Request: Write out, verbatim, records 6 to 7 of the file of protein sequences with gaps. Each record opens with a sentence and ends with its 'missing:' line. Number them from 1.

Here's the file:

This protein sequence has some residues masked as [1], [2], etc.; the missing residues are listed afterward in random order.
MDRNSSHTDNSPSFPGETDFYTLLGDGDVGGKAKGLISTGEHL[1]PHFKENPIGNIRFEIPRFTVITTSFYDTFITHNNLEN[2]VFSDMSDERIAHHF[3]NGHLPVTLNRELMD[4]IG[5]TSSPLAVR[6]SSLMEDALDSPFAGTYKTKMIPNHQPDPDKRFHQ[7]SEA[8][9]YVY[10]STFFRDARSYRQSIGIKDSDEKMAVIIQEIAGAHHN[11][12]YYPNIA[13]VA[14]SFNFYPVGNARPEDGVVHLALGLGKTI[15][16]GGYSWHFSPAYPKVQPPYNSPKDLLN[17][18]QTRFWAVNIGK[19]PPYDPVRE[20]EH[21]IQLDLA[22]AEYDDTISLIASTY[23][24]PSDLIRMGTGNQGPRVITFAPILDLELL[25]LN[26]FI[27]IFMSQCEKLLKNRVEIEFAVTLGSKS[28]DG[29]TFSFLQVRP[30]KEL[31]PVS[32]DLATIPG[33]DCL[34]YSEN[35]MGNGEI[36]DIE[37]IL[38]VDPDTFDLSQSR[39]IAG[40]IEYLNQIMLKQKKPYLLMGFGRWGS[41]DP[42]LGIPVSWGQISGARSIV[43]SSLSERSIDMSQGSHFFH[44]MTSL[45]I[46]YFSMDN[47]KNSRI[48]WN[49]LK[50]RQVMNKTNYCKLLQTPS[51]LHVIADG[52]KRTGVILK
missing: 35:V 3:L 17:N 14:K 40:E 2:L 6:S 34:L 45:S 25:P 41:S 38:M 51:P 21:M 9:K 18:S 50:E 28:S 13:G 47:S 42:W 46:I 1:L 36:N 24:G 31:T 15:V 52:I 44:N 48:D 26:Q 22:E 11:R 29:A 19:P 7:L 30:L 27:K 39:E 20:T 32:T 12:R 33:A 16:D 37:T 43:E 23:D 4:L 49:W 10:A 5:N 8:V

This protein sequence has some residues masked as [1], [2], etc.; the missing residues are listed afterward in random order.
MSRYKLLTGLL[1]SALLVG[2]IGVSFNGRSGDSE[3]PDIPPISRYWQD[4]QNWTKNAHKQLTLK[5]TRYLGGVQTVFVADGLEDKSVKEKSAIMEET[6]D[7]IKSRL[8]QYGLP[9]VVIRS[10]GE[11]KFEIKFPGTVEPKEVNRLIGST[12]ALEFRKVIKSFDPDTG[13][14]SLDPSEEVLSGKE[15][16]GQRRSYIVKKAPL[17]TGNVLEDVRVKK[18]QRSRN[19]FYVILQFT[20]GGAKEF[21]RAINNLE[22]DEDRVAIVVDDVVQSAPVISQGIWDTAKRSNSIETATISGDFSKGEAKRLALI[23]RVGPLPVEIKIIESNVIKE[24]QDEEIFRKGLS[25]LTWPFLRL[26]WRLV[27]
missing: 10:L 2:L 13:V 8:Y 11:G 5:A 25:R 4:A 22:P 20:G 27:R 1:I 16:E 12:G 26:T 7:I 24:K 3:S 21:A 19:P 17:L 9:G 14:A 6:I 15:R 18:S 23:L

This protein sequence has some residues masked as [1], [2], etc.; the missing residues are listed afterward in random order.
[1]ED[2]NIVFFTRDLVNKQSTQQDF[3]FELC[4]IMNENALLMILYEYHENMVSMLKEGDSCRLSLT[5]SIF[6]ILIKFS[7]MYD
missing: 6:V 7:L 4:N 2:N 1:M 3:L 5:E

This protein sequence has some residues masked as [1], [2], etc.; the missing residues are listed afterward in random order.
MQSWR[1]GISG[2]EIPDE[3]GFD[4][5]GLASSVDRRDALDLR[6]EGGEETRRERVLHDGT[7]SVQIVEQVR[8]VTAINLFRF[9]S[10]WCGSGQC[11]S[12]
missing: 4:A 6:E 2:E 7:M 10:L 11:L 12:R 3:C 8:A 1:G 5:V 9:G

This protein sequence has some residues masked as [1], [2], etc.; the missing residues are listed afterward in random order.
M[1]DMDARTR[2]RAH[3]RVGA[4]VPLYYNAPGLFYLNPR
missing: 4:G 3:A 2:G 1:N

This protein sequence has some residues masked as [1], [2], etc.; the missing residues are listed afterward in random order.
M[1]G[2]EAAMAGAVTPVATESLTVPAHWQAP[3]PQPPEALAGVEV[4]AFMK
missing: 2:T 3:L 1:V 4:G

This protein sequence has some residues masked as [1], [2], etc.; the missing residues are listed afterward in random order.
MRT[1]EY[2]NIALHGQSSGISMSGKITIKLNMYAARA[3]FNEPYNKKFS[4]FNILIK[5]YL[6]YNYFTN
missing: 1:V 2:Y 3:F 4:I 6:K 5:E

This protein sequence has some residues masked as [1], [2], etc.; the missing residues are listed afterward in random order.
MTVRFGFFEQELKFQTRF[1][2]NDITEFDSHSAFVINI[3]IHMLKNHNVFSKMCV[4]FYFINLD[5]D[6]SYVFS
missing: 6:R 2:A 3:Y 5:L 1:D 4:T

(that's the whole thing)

This protein sequence has some residues masked as [1], [2], etc.; the missing residues are listed afterward in random order.
M[1]G[2]EAAMAGAVTPVATESLTVPAHWQAP[3]PQPPEALAGVEV[4]AFMK
missing: 2:T 3:L 1:V 4:G

This protein sequence has some residues masked as [1], [2], etc.; the missing residues are listed afterward in random order.
MRT[1]EY[2]NIALHGQSSGISMSGKITIKLNMYAARA[3]FNEPYNKKFS[4]FNILIK[5]YL[6]YNYFTN
missing: 1:V 2:Y 3:F 4:I 6:K 5:E